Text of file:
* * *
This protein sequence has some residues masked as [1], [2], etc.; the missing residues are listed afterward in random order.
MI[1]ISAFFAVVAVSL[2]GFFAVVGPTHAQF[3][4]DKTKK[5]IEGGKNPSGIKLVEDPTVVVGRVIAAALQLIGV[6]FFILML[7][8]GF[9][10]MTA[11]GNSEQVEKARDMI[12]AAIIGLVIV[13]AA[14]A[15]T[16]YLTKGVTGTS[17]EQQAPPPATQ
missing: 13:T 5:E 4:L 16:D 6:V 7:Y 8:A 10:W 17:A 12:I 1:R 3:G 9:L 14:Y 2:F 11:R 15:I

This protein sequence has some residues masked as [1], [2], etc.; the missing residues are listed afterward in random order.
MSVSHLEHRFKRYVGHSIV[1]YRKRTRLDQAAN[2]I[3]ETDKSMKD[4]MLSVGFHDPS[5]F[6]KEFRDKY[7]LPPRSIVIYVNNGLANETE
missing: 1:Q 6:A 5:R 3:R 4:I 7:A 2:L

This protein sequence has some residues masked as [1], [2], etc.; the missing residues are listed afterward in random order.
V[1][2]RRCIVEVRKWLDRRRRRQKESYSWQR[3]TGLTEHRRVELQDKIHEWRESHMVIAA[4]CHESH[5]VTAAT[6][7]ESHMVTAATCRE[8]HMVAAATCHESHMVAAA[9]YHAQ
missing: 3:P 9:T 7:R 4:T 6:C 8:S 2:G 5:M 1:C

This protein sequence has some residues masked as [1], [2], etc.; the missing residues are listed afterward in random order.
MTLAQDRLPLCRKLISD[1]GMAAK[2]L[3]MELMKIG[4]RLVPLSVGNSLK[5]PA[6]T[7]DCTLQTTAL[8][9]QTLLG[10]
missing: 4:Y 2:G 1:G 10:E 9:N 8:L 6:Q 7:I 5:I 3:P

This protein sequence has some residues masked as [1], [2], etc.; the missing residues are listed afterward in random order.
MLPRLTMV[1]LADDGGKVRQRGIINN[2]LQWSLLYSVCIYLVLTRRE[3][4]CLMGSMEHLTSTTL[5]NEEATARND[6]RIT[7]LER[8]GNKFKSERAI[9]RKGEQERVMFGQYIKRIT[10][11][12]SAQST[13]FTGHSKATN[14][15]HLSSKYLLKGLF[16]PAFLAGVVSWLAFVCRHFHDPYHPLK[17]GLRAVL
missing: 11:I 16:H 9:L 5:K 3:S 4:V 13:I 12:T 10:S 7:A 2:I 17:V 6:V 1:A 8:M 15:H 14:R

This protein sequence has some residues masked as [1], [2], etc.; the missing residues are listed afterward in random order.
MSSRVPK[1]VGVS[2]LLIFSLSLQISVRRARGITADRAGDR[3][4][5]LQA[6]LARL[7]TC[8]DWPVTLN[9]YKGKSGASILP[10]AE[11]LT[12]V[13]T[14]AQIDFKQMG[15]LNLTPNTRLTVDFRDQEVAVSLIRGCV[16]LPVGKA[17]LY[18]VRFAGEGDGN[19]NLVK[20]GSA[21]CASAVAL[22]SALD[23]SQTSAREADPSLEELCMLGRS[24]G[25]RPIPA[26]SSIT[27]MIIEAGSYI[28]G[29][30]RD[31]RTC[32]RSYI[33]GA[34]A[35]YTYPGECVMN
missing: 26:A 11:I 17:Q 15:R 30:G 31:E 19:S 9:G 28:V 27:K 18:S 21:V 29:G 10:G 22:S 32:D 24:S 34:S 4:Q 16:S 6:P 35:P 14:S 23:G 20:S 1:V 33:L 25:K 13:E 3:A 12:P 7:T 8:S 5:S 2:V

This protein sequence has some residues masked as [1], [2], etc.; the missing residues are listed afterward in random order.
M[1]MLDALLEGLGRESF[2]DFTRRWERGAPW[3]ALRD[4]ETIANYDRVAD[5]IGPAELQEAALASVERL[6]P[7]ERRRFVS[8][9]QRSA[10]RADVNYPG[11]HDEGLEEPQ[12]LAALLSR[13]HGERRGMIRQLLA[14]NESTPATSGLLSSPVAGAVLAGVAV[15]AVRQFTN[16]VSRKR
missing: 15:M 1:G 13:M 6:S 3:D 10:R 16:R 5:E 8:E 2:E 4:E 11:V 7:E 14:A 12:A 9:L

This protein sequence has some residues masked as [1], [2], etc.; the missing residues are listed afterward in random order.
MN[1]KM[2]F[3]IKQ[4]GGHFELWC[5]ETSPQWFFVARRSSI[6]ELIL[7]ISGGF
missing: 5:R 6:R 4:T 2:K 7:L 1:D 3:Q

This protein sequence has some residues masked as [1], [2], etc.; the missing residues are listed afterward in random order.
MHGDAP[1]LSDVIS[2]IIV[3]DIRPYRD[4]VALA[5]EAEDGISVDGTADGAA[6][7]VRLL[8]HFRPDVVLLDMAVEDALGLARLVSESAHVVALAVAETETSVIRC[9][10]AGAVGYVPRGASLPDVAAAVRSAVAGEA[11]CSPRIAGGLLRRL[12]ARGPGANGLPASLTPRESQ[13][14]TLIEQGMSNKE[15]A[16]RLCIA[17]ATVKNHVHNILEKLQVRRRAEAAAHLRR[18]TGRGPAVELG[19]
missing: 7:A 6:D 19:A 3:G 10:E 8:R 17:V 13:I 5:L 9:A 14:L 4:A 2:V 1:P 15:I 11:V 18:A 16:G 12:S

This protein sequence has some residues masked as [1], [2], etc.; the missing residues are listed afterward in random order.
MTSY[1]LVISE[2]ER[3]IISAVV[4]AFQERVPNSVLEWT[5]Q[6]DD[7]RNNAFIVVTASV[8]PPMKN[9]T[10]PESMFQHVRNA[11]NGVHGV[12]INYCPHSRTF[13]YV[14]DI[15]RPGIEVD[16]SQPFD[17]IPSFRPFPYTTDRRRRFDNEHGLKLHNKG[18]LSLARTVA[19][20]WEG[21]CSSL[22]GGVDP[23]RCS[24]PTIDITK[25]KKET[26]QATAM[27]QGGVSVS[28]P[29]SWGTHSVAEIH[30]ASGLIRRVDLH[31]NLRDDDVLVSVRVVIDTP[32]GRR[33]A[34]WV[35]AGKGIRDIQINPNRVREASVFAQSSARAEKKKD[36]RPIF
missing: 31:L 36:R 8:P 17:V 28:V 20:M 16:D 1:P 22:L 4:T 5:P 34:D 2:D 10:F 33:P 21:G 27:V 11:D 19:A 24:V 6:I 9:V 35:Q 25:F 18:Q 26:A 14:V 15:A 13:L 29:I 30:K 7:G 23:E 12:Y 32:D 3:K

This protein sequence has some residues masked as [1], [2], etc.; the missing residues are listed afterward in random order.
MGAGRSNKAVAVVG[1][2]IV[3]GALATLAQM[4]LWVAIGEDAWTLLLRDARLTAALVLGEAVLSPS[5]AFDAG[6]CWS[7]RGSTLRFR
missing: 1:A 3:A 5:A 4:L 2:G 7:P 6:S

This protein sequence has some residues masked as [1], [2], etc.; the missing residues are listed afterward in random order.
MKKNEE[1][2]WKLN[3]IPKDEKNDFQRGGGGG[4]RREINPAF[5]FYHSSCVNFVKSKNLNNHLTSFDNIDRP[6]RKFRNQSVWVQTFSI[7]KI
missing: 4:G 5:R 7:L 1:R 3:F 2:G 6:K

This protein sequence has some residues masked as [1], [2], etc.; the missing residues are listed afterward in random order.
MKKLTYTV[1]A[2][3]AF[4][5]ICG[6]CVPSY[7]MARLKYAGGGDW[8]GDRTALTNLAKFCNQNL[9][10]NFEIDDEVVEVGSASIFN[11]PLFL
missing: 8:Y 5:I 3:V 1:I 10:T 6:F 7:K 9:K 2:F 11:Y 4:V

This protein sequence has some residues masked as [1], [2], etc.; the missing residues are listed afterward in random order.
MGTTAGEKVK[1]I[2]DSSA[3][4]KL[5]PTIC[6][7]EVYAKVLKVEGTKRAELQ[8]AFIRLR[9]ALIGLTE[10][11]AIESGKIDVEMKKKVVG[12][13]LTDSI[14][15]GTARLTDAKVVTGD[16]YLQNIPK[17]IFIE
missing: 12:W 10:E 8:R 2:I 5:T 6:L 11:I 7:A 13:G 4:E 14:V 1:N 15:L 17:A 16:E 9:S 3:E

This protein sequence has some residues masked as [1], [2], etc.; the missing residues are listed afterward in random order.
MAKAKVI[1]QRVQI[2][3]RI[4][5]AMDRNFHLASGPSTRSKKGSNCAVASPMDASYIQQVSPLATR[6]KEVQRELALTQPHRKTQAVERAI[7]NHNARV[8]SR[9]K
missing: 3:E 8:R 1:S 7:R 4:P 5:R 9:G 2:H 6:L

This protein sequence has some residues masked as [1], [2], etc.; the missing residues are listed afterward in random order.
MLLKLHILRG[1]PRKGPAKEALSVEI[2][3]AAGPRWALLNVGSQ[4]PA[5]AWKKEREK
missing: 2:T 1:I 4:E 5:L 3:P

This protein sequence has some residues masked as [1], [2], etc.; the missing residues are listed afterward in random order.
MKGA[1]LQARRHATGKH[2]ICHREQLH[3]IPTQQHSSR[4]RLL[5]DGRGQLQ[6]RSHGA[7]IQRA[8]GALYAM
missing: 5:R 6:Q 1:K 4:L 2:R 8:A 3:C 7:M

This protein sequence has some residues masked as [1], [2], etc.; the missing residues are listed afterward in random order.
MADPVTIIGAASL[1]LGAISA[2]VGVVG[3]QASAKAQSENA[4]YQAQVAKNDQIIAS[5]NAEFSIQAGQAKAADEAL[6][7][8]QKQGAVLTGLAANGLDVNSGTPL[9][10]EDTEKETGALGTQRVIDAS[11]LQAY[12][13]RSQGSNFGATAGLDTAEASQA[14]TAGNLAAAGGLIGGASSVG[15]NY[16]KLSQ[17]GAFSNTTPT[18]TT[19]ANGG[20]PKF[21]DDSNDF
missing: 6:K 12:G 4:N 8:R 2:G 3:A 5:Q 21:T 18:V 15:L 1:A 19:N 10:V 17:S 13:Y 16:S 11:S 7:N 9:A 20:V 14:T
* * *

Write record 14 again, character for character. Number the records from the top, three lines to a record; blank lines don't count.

This protein sequence has some residues masked as [1], [2], etc.; the missing residues are listed afterward in random order.
MGTTAGEKVK[1]I[2]DSSA[3][4]KL[5]PTIC[6][7]EVYAKVLKVEGTKRAELQ[8]AFIRLR[9]ALIGLTE[10][11]AIESGKIDVEMKKKVVG[12][13]LTDSI[14][15]GTARLTDAKVVTGD[16]YLQNIPK[17]IFIE
missing: 12:W 10:E 8:R 2:I 5:T 6:L 11:I 7:A 13:G 4:E 14:V 1:N 15:L 17:A 16:E 9:S 3:E